We leverage the power of mentoring relationships in East County to support positive self-identity and youth leadership, so young people have a platform to build the futures they want for themselves and their communities.
A world where all youth have the power and multi-generational support to realize their potential, discover their passions, and create pathways for a meaningful life, as they define it.
Relationships: We believe in the power of relationships to change lives and systems. We stand in our long-time commitment of putting people first, both through built-in flexible programming to fit the individual needs of our participants, but also in how we allocate resources, so that staff have time to build authentic relationships with mentors and youth.
Youth-Voice: We are deepening our commitment to ensure that our kids have consistent, age-appropriate and evolving opportunities to decide what’s important to them, and to contribute to the design of programs that serve them. When working with young children, desires and leadership from their parents and guardians is crucial to building strong relationships with youth.
Racial Equity: We believe that cultivating strong racial and cultural identity is particularly important for building a more just and equal world with our youth, 70% of whom identify as multi-racial and/or kids of color. This can show up in many ways in our program, from having strong racial diversity represented at all levels of leadership and staff, to highlighting the contributions and leadership in our communities of color for our kids, to training our mentors on how to cultivate positive racial/cultural identity with their youth.
Our Commitment to Anti-racism:
At Family of Friends we believe that our kids deserve the best of us as adults. They deserve a community that values all parts of their identity, that works to change discriminatory systems, and that invites them to contribute to those changes. Systemic racism is real, its effects are pervasive and complex, and the time to eliminate it is long overdue. We have not done enough to prioritize this value in our organization, and we are changing that now.
Our board and staff unanimously commit to becoming an antiracist organization, to examine our internal systems through a racial and cultural lens, and to change our systems to ensure that the lived experience and contributions of our kids of color are prioritized and valued as equally as white dominant experiences and contributions. We will hold ourselves accountable to families, youth and leaders who are black, indigenous and people of color (BIPOC), as we work to dismantle these systems within our organization. We acknowledge that authentic antiracist work takes time, relationship-building, money and a willingness to be uncomfortable.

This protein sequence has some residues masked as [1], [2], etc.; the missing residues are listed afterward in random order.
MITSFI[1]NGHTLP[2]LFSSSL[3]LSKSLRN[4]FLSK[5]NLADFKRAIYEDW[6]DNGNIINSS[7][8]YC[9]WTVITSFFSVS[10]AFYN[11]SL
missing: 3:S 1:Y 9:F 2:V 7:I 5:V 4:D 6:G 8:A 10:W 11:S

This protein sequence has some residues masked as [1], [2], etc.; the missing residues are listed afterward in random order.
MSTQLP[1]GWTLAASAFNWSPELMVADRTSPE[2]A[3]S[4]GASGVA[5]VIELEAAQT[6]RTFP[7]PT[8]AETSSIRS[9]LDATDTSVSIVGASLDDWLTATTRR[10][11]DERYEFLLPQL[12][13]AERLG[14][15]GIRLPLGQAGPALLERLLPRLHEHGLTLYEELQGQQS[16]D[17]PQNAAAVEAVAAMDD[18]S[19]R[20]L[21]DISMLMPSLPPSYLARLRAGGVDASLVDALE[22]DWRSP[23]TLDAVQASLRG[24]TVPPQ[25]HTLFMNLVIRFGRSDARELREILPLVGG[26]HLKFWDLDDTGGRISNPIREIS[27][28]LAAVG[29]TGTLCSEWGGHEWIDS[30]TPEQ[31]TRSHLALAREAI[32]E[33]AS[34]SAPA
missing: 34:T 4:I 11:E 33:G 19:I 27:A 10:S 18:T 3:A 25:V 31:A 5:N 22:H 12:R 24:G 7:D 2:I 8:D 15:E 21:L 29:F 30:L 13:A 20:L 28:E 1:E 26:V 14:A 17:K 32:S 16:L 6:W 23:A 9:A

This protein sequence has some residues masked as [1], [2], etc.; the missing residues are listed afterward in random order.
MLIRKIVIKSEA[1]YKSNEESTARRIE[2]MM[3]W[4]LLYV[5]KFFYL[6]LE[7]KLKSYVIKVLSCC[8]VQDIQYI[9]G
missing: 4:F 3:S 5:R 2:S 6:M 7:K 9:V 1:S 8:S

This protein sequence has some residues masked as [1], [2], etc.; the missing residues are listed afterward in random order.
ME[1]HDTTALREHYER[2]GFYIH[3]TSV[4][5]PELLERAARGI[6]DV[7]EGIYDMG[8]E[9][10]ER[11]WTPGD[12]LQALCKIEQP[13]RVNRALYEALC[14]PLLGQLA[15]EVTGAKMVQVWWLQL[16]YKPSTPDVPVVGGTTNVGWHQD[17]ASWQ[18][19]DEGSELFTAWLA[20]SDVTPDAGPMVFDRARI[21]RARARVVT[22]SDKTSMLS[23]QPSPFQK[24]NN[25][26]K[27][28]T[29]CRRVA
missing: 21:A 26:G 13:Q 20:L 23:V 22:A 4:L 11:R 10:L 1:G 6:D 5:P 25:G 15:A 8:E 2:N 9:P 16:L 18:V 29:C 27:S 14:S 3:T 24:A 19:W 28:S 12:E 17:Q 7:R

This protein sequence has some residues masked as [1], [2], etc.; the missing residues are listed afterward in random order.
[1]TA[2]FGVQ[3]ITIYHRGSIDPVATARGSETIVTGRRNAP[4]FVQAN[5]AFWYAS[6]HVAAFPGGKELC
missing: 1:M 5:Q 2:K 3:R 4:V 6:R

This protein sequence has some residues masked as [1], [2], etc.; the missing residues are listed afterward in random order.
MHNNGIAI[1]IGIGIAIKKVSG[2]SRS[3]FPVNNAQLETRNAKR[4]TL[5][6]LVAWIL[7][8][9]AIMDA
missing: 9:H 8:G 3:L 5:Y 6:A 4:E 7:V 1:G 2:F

We have taken some steps: This past year we changed hiring and recruitment practices, to increase representation in our staff, board and volunteers. We have intentionally sought minority-owned vendors, and we’ve built stronger relationships with partners who value racial justice and are BIPOC led.
Our next steps: Our board and staff commit to educating ourselves more deeply on the intersection of race and youth-development, and to make an action plan this year to change policies and practices at Family of Friends, so that we 1) Affirm our participants’ racial/cultural identities in all their complexity, and 2) Provide responsive, informed opportunities for our kids to grow and lead within this context.
We’re at the beginning of this journey, with a sincere desire to be part of the solution. We’re excited for these changes and what they mean for our kids. We encourage all of you to engage with us and continue to hold us accountable to create a more equitable world for our youth. Thank you!
How does Family of Friends work?
Research overwhelmingly demonstrates that kids who have more positive adults in their lives are more successful in work, play, life and love. Unfortunately, due to historical inequities and outdated mindsets, kids and families from low-income backgrounds and kids of color often have less access to services that respond to their unique needs.
Family of Friends focuses on creating a community of adult support around kids to help them thrive. Through individual and family-style mentoring, volunteers partner with parent/guardians to spend time once a week with a young person, doing fun activities of their choice, and building the foundations for leadership. Through these weekly activities, mentors help open up pathways for kids to see themselves as powerful, and practice making healthy choices. Even more, kids build a trusted relationship with another adult outside school and home, who is on their team.